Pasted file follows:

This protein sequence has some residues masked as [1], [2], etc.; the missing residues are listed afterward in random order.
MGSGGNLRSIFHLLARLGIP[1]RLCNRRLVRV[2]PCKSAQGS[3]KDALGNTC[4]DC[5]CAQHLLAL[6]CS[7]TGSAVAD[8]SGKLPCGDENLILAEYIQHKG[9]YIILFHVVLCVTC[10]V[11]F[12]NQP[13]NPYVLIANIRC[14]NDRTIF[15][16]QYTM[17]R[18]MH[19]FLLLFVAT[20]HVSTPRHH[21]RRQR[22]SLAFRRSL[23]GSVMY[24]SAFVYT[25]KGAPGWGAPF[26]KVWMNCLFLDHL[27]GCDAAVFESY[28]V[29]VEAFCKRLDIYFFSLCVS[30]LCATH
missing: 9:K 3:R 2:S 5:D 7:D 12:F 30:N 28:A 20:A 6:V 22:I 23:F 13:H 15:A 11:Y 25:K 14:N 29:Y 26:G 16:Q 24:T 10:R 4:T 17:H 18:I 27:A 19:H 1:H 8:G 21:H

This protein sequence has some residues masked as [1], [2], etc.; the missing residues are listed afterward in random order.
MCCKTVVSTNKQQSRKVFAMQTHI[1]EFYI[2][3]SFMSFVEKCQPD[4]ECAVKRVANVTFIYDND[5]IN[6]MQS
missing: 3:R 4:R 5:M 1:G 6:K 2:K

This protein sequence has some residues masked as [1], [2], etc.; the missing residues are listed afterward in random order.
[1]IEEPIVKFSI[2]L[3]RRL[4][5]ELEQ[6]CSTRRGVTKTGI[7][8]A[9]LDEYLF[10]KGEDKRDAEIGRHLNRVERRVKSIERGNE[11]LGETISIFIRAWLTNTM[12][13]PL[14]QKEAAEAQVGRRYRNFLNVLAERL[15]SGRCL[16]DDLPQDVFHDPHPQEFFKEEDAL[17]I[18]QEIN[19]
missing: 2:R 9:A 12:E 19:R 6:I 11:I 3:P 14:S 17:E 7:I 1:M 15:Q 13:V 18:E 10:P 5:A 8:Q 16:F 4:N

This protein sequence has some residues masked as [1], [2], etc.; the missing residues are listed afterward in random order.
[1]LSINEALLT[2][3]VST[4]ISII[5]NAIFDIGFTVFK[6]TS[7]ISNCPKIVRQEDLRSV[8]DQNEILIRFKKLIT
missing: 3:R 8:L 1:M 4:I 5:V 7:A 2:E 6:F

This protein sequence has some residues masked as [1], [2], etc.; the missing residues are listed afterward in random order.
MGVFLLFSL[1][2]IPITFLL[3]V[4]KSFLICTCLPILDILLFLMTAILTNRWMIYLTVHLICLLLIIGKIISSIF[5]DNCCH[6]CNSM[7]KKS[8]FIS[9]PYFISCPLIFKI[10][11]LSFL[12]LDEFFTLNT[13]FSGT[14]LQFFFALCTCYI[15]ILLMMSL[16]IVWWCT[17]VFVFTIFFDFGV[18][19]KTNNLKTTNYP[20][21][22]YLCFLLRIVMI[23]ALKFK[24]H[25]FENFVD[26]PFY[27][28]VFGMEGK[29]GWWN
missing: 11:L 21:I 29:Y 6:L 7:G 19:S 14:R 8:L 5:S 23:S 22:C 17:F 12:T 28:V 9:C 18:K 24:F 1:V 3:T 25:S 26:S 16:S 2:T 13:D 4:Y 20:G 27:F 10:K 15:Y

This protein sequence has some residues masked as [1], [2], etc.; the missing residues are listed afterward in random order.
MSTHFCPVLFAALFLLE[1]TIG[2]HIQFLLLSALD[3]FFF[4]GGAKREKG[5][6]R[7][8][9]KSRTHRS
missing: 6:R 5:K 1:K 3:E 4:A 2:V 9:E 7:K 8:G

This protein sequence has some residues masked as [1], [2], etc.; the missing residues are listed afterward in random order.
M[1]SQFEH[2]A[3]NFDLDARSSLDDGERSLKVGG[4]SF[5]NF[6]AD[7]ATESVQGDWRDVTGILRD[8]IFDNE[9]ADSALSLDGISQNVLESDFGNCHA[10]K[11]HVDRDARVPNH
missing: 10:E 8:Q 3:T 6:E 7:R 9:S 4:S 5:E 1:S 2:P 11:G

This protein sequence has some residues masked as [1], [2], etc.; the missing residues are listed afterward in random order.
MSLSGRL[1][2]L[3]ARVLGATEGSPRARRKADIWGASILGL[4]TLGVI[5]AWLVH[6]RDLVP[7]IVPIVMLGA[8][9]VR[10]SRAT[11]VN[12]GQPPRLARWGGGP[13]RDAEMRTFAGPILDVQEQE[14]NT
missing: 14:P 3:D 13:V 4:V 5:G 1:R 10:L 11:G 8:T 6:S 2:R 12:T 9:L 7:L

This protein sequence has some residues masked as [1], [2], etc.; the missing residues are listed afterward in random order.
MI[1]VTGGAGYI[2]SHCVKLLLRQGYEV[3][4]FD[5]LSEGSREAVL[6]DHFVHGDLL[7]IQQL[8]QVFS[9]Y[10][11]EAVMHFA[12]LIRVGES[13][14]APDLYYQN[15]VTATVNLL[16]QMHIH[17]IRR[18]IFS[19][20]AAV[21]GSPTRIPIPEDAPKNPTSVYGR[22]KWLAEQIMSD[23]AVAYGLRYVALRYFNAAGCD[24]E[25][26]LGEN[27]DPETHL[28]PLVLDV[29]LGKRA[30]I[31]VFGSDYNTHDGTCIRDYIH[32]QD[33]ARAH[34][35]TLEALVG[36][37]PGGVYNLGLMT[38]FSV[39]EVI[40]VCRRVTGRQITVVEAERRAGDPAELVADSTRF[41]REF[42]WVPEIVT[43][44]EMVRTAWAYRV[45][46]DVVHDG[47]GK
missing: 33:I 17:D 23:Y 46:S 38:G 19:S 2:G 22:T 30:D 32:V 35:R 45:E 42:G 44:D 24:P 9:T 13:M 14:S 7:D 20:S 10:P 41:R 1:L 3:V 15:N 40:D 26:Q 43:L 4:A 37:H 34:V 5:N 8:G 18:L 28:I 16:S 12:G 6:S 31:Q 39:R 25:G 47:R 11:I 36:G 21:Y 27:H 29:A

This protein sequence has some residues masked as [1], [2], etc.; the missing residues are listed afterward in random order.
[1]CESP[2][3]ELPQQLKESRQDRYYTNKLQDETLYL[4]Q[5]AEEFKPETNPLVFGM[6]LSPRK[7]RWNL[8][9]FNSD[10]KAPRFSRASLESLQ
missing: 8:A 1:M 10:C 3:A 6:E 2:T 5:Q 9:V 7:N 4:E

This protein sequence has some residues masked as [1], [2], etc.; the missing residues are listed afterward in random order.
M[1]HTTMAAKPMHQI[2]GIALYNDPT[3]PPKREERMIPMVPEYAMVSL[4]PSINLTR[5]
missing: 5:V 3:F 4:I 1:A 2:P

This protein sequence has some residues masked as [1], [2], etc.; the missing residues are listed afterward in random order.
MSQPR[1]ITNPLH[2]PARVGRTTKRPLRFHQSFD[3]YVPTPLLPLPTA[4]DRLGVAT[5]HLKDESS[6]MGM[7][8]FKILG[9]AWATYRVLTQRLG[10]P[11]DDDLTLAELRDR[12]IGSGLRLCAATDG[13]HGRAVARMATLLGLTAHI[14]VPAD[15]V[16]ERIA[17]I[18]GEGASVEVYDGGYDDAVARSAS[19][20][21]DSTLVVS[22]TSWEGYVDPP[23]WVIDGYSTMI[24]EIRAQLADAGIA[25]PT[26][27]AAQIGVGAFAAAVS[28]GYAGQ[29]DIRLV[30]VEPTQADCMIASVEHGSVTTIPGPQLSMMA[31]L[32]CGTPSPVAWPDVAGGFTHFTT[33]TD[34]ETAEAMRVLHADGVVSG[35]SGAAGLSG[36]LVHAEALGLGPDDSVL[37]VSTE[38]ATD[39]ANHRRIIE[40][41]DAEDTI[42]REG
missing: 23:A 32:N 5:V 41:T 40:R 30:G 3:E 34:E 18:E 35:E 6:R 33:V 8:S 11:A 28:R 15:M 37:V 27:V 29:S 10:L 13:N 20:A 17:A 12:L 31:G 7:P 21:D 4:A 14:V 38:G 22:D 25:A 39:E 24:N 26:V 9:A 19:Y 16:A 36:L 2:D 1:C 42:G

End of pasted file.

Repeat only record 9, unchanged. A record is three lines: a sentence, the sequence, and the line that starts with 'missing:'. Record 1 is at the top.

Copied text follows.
This protein sequence has some residues masked as [1], [2], etc.; the missing residues are listed afterward in random order.
MI[1]VTGGAGYI[2]SHCVKLLLRQGYEV[3][4]FD[5]LSEGSREAVL[6]DHFVHGDLL[7]IQQL[8]QVFS[9]Y[10][11]EAVMHFA[12]LIRVGES[13][14]APDLYYQN[15]VTATVNLL[16]QMHIH[17]IRR[18]IFS[19][20]AAV[21]GSPTRIPIPEDAPKNPTSVYGR[22]KWLAEQIMSD[23]AVAYGLRYVALRYFNAAGCD[24]E[25][26]LGEN[27]DPETHL[28]PLVLDV[29]LGKRA[30]I[31]VFGSDYNTHDGTCIRDYIH[32]QD[33]ARAH[34][35]TLEALVG[36][37]PGGVYNLGLMT[38]FSV[39]EVI[40]VCRRVTGRQITVVEAERRAGDPAELVADSTRF[41]REF[42]WVPEIVT[43][44]EMVRTAWAYRV[45][46]DVVHDG[47]GK
missing: 33:I 17:D 23:Y 46:S 38:G 19:S 2:G 22:T 30:D 32:V 35:R 45:E 42:G 44:D 24:P 9:T 13:M 14:S 7:D 20:S 10:P 41:R 1:L 3:V 15:N 40:D 26:Q 43:L 4:A 37:H 34:V 5:N 8:G 18:L 28:I 16:S 12:G 6:S 31:Q 39:R 25:G 47:R 11:I 36:G 21:Y 27:H 29:A